A four-hour strike combining low-cost airlines and air traffic controllers resulted in the cancellation of several hundred flights in Italy on a day when tourists were traveling in large numbers.
(AP) ROME — On Sunday, a popular day for vacation travel in Italy, many flights were canceled as a result of four-hour walkouts by air traffic controllers and workers from low-cost carriers.
About 500 flights were canceled, a union official named Fabrizio Cuscito told Italian state television. According to him, airline employees want greater salaries as well as better working circumstances, such as meals during long shifts.
The strikes, according to the Italian transport ministry, were called by employees of Ryanair, EasyJet, and Volotea airlines. The air traffic controllers’ walkout, which lasted four hours as well, commenced an hour before that strike at 2 p.m. (1200 GMT).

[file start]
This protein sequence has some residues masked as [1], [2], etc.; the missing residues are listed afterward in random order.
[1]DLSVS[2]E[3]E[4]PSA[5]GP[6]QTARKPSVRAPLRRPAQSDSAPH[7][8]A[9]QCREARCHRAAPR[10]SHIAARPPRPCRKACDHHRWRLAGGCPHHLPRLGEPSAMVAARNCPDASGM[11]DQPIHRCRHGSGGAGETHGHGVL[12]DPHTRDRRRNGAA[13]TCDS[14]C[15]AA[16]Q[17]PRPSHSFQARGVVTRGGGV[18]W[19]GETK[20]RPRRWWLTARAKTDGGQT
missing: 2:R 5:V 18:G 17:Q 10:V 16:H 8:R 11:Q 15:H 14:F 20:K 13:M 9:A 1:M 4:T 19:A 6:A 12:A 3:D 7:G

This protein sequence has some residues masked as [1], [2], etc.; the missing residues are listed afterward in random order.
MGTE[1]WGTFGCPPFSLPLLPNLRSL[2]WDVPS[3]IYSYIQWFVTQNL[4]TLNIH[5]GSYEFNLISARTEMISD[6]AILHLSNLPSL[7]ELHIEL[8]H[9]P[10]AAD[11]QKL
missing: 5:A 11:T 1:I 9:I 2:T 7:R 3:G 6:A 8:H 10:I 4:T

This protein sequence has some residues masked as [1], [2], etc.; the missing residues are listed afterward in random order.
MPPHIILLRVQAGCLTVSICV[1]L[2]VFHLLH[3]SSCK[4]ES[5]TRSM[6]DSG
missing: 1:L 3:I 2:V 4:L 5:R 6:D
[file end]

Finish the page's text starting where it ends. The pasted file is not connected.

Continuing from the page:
Italy’s airports have suffered less disruption this summer compared to those in other Western European nations. This is mostly because many Italian airline and airport employees earned government benefits while not working during the COVID-19 pandemic, as opposed to losing their jobs, as frequently occurred in other nations.
This summer, when travel demand skyrocketed, several airlines and airports struggled to staff up quickly enough to handle the influx of passengers.
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